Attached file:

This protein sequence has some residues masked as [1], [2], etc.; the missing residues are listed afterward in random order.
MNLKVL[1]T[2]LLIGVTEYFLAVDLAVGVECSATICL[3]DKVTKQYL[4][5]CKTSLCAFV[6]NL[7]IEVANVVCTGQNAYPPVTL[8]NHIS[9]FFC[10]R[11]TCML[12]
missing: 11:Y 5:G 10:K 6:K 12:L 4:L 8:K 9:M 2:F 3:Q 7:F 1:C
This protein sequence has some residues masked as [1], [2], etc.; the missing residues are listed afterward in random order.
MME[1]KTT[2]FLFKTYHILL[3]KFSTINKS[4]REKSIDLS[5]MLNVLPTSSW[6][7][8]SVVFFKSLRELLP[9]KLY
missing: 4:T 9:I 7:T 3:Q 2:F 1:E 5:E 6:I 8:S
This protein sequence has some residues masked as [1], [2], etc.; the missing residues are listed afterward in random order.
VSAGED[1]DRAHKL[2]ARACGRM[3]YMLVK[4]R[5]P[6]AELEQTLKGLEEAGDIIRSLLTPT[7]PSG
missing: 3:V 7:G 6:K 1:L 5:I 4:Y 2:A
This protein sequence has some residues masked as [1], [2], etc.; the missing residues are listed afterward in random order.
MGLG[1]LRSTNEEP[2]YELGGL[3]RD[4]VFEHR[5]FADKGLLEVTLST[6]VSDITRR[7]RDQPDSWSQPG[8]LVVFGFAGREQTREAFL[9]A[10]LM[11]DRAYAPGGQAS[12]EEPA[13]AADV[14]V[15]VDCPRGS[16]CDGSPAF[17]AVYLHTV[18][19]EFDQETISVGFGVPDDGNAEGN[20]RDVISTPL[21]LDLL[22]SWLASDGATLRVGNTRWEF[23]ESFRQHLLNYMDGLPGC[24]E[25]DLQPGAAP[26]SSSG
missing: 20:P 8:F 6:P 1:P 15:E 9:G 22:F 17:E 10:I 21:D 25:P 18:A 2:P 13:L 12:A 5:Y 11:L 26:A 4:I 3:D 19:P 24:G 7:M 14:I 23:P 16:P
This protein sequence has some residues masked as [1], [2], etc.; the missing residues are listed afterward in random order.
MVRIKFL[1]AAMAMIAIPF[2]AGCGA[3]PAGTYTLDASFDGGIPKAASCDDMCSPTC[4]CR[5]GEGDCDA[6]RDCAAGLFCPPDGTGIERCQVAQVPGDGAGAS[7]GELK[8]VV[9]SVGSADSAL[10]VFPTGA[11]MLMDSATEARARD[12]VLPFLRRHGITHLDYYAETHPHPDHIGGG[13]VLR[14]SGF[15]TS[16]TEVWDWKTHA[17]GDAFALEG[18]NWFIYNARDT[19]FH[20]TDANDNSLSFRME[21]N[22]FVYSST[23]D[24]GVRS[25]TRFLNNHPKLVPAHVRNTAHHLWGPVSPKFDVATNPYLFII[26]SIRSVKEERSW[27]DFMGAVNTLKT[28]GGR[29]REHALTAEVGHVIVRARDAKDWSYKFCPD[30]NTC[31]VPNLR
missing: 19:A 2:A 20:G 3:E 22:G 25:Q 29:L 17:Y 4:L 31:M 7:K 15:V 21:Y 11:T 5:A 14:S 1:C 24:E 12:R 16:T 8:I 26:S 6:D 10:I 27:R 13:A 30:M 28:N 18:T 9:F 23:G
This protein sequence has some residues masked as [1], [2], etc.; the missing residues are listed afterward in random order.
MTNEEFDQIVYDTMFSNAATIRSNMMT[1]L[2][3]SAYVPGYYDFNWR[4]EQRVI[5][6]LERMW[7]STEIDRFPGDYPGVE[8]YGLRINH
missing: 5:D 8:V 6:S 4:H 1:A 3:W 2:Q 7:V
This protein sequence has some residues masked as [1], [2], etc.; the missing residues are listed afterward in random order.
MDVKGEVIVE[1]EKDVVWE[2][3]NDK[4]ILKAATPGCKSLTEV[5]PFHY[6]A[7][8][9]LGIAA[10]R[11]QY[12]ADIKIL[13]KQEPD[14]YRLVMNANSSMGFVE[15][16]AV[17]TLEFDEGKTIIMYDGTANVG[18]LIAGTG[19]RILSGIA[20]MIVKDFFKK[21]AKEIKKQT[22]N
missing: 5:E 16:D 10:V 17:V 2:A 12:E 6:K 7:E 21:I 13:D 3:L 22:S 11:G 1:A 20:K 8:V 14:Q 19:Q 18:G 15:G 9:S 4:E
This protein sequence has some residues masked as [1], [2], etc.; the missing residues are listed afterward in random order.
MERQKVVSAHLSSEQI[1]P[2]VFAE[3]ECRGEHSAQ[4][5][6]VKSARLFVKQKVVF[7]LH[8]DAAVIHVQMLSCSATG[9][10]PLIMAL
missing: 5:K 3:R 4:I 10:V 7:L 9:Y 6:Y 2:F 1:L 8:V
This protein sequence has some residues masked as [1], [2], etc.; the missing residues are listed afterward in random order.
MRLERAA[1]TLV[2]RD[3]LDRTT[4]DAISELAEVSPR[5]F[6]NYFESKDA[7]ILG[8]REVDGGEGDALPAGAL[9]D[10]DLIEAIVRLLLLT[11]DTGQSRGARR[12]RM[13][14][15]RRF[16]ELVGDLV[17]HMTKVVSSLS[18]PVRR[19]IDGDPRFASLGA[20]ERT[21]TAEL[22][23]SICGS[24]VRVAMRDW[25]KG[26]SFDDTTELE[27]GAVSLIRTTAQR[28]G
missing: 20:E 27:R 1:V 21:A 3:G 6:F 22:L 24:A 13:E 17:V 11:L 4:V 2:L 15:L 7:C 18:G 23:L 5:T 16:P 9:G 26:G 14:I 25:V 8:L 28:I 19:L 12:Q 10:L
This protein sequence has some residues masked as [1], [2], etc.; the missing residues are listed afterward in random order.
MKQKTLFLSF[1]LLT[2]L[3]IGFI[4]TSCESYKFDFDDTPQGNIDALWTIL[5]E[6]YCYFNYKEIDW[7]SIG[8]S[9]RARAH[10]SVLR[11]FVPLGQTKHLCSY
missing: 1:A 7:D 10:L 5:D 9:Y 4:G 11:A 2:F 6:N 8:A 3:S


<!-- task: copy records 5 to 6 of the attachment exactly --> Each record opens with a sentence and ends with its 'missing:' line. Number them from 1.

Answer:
This protein sequence has some residues masked as [1], [2], etc.; the missing residues are listed afterward in random order.
MVRIKFL[1]AAMAMIAIPF[2]AGCGA[3]PAGTYTLDASFDGGIPKAASCDDMCSPTC[4]CR[5]GEGDCDA[6]RDCAAGLFCPPDGTGIERCQVAQVPGDGAGAS[7]GELK[8]VV[9]SVGSADSAL[10]VFPTGA[11]MLMDSATEARARD[12]VLPFLRRHGITHLDYYAETHPHPDHIGGG[13]VLR[14]SGF[15]TS[16]TEVWDWKTHA[17]GDAFALEG[18]NWFIYNARDT[19]FH[20]TDANDNSLSFRME[21]N[22]FVYSST[23]D[24]GVRS[25]TRFLNNHPKLVPAHVRNTAHHLWGPVSPKFDVATNPYLFII[26]SIRSVKEERSW[27]DFMGAVNTLKT[28]GGR[29]REHALTAEVGHVIVRARDAKDWSYKFCPD[30]NTC[31]VPNLR
missing: 19:A 2:A 20:G 3:E 22:G 25:Q 29:L 17:Y 4:L 31:M 7:K 15:V 21:Y 11:T 5:A 14:S 1:C 24:E 12:R 16:T 8:I 26:S 6:D 10:I 27:R 13:A 30:M 28:N 18:T 9:F 23:G
This protein sequence has some residues masked as [1], [2], etc.; the missing residues are listed afterward in random order.
MTNEEFDQIVYDTMFSNAATIRSNMMT[1]L[2][3]SAYVPGYYDFNWR[4]EQRVI[5][6]LERMW[7]STEIDRFPGDYPGVE[8]YGLRINH
missing: 5:D 8:V 6:S 4:H 1:A 3:W 2:Q 7:V